Directions (see map below for details) From Timmins, take highway 655 for less than 1 km. Parking (orange) is just on the east side of Hwy 655 across Ross street.  There is a barrier (purple) to prevent vehicles but pedestrians can easily go passed it. Once you pass the barrier, there are 2 paths to get to the ponds (see green paths on map) The easiest way: once you pass the gate, walk 430 metres north, then turn right and walk 300 metres east to arrive at the ponds.  In spring, the marshy area located just south of the south pond is also an interesting spot to explore (it's usually dry in the fall).

Hollinger Tailings Ponds Location
Modified map from 

4- Hersey Lake Conservation Area (All seasons)
In winter, a feeding station north of the parking lot attracts many boreal species, which makes this area a great place to introduce anyone to the beauty of winter birds.  Blue Jays, Canada Jays, Hairy, Downy and Pileated Woodpeckers, Common Redpolls, Black-capped Chickadees, Red-breasted Nuthatches and Pine Grosbeaks are often present around the feeder area in winter. What makes Hersey Lake Conservation Area a prime winter birding location is the extensive conifer (mostly Jack Pine) habitat where you can see the elusive Black-backed Woodpecker and American Three-toed Woodpecker. In fact, some winters, it may be possible to see all 5 of our resident woodpeckers in one day! (Let us know if you succeed this HLCA Woodpecker challenge!)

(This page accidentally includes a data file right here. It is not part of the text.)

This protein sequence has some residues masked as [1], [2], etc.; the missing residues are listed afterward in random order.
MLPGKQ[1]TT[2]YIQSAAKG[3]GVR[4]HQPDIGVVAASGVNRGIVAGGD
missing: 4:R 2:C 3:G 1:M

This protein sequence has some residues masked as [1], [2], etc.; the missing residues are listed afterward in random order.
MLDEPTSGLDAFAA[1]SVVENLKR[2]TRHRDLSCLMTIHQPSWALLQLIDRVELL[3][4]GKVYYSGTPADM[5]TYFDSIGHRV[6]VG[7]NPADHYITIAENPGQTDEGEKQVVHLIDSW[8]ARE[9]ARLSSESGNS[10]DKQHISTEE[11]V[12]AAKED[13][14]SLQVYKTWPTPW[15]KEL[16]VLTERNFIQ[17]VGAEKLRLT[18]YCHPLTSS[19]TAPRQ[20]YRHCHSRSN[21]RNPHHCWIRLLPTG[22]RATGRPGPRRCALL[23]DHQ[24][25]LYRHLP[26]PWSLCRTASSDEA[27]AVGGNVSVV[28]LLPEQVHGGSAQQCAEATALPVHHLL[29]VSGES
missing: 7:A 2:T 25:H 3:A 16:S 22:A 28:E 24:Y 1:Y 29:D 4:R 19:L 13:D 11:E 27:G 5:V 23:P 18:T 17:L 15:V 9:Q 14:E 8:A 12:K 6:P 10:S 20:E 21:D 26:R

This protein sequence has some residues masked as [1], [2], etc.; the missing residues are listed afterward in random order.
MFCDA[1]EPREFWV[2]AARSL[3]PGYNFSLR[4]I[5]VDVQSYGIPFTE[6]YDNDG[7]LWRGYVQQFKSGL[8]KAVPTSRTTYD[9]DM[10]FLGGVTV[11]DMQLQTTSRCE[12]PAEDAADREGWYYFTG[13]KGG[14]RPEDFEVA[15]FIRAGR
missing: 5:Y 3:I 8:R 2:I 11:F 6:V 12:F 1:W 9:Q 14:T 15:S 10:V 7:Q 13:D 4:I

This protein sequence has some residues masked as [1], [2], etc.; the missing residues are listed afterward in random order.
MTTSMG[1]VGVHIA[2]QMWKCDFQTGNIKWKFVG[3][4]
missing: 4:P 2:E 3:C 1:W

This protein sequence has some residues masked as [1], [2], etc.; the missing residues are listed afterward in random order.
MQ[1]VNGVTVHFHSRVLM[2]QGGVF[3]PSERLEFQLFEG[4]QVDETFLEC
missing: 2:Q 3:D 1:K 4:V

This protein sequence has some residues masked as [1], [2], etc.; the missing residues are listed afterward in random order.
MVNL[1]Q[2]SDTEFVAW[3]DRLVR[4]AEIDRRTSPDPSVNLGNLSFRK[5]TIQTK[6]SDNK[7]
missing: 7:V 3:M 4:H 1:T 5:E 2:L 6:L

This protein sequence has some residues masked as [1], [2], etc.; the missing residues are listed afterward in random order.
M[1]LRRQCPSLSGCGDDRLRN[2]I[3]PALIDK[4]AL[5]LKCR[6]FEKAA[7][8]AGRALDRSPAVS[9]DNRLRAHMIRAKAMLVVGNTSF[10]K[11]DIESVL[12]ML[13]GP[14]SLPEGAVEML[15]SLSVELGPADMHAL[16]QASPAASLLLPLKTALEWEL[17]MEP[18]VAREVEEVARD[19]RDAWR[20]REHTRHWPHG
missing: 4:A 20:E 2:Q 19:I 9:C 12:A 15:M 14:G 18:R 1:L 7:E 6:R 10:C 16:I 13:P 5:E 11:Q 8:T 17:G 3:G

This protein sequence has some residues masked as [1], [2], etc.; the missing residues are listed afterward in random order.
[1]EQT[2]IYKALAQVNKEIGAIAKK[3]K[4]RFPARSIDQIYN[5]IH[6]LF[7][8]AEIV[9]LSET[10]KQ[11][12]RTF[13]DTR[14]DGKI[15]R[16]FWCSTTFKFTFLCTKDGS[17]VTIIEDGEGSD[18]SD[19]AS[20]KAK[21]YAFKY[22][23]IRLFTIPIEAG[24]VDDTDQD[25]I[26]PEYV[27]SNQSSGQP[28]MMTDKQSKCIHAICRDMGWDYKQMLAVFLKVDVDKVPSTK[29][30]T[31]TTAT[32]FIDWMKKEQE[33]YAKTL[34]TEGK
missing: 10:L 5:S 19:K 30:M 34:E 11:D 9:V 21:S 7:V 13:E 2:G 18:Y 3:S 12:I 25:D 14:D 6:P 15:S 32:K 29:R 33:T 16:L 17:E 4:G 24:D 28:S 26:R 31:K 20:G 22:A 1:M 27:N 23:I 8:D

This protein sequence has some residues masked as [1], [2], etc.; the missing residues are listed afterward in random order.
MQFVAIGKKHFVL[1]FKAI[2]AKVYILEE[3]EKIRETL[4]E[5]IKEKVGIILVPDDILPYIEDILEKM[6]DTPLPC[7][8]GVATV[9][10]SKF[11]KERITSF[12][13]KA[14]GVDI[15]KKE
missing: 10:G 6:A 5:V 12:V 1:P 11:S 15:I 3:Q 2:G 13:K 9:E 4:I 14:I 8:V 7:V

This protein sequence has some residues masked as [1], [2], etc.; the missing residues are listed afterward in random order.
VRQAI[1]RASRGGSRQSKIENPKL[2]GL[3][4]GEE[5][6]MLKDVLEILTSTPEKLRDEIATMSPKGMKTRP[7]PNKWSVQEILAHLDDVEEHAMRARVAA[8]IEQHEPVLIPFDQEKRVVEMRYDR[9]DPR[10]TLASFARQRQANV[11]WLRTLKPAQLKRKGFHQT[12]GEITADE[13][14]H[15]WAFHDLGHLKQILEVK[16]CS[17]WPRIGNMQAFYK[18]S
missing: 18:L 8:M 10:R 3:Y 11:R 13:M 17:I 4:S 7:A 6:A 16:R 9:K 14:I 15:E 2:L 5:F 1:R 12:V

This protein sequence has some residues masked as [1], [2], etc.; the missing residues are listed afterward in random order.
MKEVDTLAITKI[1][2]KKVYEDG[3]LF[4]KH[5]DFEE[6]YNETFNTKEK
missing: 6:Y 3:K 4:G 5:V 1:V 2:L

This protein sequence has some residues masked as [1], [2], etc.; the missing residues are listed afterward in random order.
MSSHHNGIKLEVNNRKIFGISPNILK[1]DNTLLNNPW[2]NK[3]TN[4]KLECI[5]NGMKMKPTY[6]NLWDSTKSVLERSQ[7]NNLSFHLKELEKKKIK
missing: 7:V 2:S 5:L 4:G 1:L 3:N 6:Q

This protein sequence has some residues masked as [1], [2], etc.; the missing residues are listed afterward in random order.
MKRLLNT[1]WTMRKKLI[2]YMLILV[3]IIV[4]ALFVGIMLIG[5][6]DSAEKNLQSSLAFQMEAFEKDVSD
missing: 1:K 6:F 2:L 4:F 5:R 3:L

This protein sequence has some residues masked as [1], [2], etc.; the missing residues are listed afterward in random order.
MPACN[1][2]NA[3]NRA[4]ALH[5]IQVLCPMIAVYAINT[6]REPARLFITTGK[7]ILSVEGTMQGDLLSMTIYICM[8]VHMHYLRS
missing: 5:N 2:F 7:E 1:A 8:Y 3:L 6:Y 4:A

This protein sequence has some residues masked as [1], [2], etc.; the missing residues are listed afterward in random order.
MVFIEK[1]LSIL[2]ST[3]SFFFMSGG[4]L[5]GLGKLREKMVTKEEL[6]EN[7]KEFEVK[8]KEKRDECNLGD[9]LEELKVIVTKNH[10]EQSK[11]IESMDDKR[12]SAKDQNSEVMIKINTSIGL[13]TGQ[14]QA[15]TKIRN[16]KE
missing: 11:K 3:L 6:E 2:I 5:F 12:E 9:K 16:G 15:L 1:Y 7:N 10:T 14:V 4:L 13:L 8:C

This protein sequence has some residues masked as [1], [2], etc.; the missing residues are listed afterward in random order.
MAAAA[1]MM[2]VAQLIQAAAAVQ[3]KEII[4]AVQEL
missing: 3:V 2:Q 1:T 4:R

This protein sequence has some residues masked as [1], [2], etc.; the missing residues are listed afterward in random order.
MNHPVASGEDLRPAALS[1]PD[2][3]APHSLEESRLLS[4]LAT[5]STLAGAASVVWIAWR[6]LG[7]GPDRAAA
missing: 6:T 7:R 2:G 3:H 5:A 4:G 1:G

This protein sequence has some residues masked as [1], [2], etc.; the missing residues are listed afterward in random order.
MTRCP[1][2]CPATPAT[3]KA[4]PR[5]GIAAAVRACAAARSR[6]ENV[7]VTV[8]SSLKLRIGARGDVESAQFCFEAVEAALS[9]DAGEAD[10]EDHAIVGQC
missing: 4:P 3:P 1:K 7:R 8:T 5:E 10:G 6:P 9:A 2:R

Note: Guided walks are organized each season at Hersey Lake Conservation Area and other locations by the Mattagami Region Conservation Authority and the Wintergreen Fund for Conservation. Visit their website and follow them on Facebook ( for Spring Hiking Day (May), Fall Hiking Day (Oct), Summer Hiking Day (June) and Winter Hiking Day (February)